Evans: The pro-choice Catholic


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Election season brings both animosity and reflection. Questions asked and discussed in open forum among friends and family usually end with contempt-laced zingers but simultaneously spur self-reflection and discovery.

One of the major questions brought up by this election season, specifically by the vice-presidential debate, continually floats into my periphery and creates massive schisms in my political and personal life: How can a person be Catholic and pro-choice at the same time?

Vice President Joe Biden shortly explained the classic Catholic Democrat’s position on abortion.

“With regard to abortion, I accept my church’s position on abortion as a de fide doctrine. Life begins at conception,” Biden said. “I accept that position in my personal life. But I refuse to impose it on equally devout Christians, and Muslims, and Jews.”

The obvious question regards how a person can accept something in his personal life but can reject it in his public life.  

Since I was raised in the Catholic faith in a conservative household, this question was simply answered, “You can’t.” But, also being raised in a household that encouraged independent thought, my answer to this question is, “You can.”

Allow me to explain.

Canons 751 and 1364 of Roman Catholic law explicitly state all Catholics who believe any type of abortion is morally permissible are automatically excommunicated for committing a sin of heresy.

Obviously, that’s cut and dried — believe that abortion is acceptable, and the church kicks you out. But what’s important here is why abortion is morally impermissible according to the Catholic Church: because human life beings at conception.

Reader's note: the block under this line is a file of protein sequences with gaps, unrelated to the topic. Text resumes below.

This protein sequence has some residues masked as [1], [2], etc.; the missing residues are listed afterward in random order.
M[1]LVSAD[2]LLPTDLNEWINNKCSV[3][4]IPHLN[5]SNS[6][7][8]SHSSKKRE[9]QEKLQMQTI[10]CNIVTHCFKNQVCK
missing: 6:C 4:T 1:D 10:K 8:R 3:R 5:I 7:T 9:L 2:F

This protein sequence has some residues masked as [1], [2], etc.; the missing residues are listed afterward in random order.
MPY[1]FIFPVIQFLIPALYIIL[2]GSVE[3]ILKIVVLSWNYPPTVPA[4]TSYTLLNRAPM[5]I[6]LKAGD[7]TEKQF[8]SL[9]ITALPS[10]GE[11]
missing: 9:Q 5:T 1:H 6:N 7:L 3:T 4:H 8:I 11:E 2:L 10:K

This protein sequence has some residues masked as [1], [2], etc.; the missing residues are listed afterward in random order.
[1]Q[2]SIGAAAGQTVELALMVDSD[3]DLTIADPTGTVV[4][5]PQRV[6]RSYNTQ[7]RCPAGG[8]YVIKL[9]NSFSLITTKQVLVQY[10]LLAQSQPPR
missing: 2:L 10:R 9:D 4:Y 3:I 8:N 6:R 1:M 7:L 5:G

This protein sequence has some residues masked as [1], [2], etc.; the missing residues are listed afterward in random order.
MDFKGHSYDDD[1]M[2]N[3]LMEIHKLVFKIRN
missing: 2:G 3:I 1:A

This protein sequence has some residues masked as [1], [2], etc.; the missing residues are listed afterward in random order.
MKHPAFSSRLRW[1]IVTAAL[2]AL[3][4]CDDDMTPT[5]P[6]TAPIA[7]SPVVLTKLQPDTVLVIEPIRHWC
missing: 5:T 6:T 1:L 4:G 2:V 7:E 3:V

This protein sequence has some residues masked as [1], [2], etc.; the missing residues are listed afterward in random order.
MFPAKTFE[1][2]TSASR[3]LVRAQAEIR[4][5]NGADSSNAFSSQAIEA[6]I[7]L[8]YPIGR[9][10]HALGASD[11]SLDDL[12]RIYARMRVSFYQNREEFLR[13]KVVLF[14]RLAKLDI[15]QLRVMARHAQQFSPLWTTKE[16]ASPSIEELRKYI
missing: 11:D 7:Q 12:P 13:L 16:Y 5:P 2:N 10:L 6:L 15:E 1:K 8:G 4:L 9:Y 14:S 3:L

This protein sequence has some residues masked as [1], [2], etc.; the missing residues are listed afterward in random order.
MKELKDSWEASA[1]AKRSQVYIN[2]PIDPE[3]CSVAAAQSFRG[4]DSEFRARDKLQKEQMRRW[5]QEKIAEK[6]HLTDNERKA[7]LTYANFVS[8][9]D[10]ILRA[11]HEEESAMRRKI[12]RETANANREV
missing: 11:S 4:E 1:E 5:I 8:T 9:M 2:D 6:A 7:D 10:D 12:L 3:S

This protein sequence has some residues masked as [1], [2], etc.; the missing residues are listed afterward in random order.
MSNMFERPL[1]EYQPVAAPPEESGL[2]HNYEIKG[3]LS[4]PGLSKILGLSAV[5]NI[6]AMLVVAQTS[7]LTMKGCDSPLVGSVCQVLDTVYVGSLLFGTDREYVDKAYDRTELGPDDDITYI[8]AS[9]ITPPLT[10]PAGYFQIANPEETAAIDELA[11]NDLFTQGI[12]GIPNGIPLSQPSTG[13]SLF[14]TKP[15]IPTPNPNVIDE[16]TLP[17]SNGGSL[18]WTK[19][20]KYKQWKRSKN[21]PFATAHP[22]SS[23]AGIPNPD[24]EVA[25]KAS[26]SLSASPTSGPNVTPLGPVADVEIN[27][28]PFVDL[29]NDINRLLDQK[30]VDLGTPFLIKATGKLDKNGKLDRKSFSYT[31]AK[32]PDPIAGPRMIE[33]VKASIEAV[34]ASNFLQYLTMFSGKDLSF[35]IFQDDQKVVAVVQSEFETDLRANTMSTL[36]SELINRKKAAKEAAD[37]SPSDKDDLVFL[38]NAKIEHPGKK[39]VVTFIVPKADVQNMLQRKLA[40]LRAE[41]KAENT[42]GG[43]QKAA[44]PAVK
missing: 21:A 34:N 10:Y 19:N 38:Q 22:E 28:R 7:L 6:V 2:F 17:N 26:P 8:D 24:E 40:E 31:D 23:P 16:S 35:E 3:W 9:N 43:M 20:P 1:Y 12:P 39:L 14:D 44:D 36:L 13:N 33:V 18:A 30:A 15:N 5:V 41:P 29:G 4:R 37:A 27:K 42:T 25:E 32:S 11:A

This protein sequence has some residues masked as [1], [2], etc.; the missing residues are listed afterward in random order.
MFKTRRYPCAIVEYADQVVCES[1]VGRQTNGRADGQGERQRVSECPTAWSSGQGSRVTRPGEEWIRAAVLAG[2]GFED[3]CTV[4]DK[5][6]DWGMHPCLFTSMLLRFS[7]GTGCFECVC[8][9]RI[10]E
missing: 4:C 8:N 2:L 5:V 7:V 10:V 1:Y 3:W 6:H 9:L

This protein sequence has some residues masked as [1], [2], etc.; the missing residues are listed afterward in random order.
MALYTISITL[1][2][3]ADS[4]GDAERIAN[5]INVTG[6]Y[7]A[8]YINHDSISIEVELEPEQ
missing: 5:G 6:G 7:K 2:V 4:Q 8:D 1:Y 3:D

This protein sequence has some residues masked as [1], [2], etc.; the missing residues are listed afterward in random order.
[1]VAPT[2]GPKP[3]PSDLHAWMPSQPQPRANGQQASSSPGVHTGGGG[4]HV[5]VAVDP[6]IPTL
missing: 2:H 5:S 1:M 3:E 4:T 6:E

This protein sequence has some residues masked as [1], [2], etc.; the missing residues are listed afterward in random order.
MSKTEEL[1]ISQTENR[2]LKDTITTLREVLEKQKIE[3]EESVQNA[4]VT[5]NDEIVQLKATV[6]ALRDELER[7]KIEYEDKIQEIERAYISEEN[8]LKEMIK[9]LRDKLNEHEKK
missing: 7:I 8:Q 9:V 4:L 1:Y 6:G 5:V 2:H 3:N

Now, it should be said, I believe this: I’m 100 percent on board with the idea that human life begins at conception and not at birth, and I’m crazy enough to take it a step further and say anything with the potential to become human life is sacred.

That’s my moral, ethical belief: If you don’t want to get a girl pregnant, don’t have sex; if there are fertilized embryos in a lab somewhere, then they should be promptly named; if you don’t want to raise a child, give the baby up for adoption.

That’s canon law and those are the rules — for me. Those are the rules for me because I’m a Catholic. But the thing is, the United States is not ruled by Catholic canon. It is a group of secular states ruled by a secular government made up of secular laws meant to maintain order in a secular society.

Some people don’t believe human life begins at conception, and it’s not scientifically proven that it does. A person cannot in any sense say with scientific certainty that life begins at conception because there is this inconvenient process called birth. When someone asks me how old I am, I don’t subtract nine months from the day I was born — I was born on the last day of April in 1991, and I’ve been alive ever since.

So, I speak out against abortion, I preach to people about responsibility and the sanctity of life, and I encourage people to do the same — but the government does not have the right to legislate on this issue.

The core of the debate is a question derived solely from moral ideology, from religious canon, and in the United States, I’m not allowed to force my religious ideology onto someone else, even if I wanted to.

And that is how a person can be Catholic and pro-choice at the same time.

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